15. 15.
    Hernandez ML, Mills K, Almond M et al (2014) IL-1 receptor antagonist reduces endotoxin-induced airway inflammation in healthy volunteers. J Allergy Clin Immunol. doi: 10.1016/j.jaci.2014.07.039 Google Scholar
  16. 16.
    Ji J, von Scheele I, Bergstrom J et al (2014) Compartment differences of inflammatory activity in chronic obstructive pulmonary disease. Respir Res 15:104. doi: 10.1186/s12931-014-0104-3 CrossRefPubMedPubMedCentralGoogle Scholar
  17. 17.
    Perrone LA, Szretter KJ, Katz JM et al (2010) Mice lacking both TNF and IL-1 receptors exhibit reduced lung inflammation and delay in onset of death following infection with a highly virulent H5N1 virus. J Infect Dis 202(8):1161–1170. doi: 10.1086/656365 CrossRefPubMedPubMedCentralGoogle Scholar
  18. 18.
    Cukic V (2013) The most common detected bacteria in sputum of patients with the acute exacerbation of COPD. Mater Socio-med 25(4):226–229. doi: 10.5455/msm.2013.25.226-229 CrossRefGoogle Scholar
  19. 19.
    Confalonieri M, Mainardi E, Della Porta R et al (1998) Inhaled corticosteroids reduce neutrophilic bronchial inflammation in patients with chronic obstructive pulmonary disease. Thorax 53(7):583–585CrossRefPubMedPubMedCentralGoogle Scholar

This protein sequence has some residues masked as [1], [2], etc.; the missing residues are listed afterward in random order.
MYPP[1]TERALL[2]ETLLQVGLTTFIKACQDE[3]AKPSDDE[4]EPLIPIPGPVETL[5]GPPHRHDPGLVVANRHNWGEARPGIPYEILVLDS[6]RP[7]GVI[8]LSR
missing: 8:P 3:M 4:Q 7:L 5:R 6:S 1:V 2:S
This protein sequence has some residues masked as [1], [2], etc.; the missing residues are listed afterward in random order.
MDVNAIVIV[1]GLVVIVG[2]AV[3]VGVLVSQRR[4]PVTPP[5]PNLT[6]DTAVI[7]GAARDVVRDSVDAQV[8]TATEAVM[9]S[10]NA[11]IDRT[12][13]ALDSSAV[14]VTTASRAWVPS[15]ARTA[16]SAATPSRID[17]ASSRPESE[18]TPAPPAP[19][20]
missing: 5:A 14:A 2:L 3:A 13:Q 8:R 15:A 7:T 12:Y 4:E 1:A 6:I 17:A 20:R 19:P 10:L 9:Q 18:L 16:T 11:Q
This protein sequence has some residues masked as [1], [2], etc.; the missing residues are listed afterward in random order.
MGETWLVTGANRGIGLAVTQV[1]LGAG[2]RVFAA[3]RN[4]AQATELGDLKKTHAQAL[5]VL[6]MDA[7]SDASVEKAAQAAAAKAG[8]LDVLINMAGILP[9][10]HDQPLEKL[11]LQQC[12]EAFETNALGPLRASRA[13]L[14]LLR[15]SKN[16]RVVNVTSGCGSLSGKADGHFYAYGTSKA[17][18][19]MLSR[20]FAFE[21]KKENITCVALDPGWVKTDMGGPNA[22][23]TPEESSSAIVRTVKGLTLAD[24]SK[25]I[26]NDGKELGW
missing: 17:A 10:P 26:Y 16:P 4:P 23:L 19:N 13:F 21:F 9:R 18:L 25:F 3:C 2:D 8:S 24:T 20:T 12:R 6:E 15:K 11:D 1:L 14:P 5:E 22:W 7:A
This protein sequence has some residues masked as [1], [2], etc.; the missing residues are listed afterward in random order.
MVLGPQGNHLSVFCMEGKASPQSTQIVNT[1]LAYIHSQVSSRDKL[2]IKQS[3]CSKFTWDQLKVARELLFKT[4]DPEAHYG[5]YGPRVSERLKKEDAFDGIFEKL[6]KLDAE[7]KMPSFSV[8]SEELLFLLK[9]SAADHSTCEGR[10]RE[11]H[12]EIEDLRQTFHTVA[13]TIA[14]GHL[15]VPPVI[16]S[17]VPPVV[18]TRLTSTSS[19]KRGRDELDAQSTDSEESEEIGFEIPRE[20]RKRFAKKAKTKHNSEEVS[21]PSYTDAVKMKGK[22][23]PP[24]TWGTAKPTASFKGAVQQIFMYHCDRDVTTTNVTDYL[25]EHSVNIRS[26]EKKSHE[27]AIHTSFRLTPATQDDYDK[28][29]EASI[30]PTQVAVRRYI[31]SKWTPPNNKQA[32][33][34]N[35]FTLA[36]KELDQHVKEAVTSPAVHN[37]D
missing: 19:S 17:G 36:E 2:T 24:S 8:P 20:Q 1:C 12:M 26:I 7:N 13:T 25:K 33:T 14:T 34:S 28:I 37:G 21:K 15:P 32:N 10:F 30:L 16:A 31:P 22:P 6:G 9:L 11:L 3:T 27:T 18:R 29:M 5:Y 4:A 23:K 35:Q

20. 20.
    Brightling CE, McKenna S, Hargadon B et al (2005) Sputum eosinophilia and the short term response to inhaled mometasone in chronic obstructive pulmonary disease. Thorax 60(3):193–198. doi: 10.1136/thx.2004.032516 CrossRefPubMedPubMedCentralGoogle Scholar
  21. 21.
    Sohal SS, Soltani A, Reid D et al (2014) A randomized controlled trial of inhaled corticosteroids (ICS) on markers of epithelial-mesenchymal transition (EMT) in large airway samples in COPD: an exploratory proof of concept study. Int J Chronic Obstr 9:533–542. doi: 10.2147/Copd.S63911 CrossRefGoogle Scholar
  22. 22.
    Woolhouse IS, Bayley DL, Stockley RA (2002) Effect of sputum processing with dithiothreitol on the detection of inflammatory mediators in chronic bronchitis and bronchiectasis. Thorax 57(8):667–671. doi: 10.1136/thorax.57.8.667 CrossRefPubMedPubMedCentralGoogle Scholar

Copyright information

© Springer Science+Business Media New York 2016

Authors and Affiliations

  • Gautam Damera
    • 1
  • Tuyet-Hang Pham
    • 1
  • Jianchun Zhang
    • 2
  • Christine K. Ward
    • 1
  • Paul Newbold
    • 1
  • Koustubh Ranade
    • 1
  • Sanjay Sethi
    • 3
  1. 1.Translational Medicine – Respiratory, Inflammation, AutoimmunityMedImmune LLCGaithersburgUSA
  2. 2.Nonclinical StatisticsMedImmune LLCGaithersburgUSA
  3. 3.VA WNY Healthcare System and University at BuffaloState University of New YorkBuffaloUSA

Personalised recommendations